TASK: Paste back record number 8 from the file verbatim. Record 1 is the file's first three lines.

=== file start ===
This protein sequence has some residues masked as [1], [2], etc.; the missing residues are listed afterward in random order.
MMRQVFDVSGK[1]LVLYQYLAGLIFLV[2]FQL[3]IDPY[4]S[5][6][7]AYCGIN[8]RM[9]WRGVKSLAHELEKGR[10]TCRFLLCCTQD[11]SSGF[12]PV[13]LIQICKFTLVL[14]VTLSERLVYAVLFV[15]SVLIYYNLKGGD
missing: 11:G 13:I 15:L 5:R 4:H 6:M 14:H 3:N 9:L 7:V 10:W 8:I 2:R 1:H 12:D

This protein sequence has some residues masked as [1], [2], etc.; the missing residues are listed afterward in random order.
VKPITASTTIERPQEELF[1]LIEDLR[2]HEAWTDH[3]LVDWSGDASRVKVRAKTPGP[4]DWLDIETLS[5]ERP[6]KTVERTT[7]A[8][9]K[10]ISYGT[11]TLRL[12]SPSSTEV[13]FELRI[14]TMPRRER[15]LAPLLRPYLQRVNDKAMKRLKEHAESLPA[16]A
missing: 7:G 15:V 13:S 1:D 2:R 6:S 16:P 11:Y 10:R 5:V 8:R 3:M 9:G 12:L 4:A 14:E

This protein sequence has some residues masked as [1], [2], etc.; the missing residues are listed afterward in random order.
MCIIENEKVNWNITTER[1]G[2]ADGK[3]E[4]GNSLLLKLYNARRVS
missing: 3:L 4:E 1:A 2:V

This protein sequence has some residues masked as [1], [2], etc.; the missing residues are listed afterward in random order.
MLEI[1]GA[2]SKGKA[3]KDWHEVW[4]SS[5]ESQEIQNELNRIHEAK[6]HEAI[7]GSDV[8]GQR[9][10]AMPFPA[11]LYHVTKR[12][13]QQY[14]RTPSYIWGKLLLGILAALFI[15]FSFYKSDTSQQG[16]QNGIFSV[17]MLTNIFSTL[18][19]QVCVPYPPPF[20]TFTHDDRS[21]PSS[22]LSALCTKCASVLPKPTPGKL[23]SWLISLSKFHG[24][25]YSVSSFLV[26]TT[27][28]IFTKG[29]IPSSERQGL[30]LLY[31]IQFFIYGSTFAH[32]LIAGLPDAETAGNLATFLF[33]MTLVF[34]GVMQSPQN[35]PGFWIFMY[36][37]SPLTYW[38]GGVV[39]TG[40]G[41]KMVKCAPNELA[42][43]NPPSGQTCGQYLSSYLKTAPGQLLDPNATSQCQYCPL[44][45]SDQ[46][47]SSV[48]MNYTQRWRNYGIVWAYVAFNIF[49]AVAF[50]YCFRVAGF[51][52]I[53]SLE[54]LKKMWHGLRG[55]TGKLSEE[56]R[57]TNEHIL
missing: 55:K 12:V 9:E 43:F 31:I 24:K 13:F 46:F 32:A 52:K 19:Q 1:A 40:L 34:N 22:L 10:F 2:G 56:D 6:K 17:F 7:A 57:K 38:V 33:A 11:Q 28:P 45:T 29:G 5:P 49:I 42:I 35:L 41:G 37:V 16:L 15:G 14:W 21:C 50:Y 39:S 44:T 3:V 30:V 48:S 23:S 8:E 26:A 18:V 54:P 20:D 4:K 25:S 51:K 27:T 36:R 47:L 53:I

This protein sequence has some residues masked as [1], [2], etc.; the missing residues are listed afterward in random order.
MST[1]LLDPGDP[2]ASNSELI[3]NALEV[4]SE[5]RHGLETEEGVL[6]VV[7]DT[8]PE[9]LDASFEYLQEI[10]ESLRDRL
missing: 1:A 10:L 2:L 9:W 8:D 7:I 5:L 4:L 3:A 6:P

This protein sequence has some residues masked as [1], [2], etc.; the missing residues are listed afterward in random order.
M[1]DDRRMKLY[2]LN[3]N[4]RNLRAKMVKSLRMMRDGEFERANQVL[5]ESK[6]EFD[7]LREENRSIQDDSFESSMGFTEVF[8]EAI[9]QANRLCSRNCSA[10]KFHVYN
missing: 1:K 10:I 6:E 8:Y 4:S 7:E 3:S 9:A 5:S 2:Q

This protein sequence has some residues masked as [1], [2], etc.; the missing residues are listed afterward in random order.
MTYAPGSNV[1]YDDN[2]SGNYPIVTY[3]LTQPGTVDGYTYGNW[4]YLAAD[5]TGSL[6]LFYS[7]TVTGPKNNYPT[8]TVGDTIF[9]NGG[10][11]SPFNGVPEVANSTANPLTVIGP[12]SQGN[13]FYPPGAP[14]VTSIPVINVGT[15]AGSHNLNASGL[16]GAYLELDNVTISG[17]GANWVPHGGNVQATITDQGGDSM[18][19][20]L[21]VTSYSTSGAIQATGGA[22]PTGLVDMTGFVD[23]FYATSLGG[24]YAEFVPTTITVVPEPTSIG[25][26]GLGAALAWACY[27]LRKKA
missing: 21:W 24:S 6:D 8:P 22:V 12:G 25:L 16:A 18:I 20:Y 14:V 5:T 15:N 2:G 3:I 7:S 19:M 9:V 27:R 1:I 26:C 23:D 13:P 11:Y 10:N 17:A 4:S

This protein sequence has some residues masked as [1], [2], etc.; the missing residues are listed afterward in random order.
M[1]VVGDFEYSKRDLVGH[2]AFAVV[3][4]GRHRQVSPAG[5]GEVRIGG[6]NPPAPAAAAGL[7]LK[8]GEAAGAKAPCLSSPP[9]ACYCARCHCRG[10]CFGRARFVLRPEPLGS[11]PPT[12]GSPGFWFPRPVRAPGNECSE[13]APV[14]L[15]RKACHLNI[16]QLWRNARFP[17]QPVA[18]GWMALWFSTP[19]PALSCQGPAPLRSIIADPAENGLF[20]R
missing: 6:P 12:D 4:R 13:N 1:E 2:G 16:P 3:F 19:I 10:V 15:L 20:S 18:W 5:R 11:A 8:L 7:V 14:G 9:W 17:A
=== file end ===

This protein sequence has some residues masked as [1], [2], etc.; the missing residues are listed afterward in random order.
M[1]VVGDFEYSKRDLVGH[2]AFAVV[3][4]GRHRQVSPAG[5]GEVRIGG[6]NPPAPAAAAGL[7]LK[8]GEAAGAKAPCLSSPP[9]ACYCARCHCRG[10]CFGRARFVLRPEPLGS[11]PPT[12]GSPGFWFPRPVRAPGNECSE[13]APV[14]L[15]RKACHLNI[16]QLWRNARFP[17]QPVA[18]GWMALWFSTP[19]PALSCQGPAPLRSIIADPAENGLF[20]R
missing: 6:P 12:D 4:R 13:N 1:E 2:G 16:P 3:F 19:I 10:V 15:L 20:S 18:W 5:R 11:A 8:L 7:V 14:G 9:W 17:A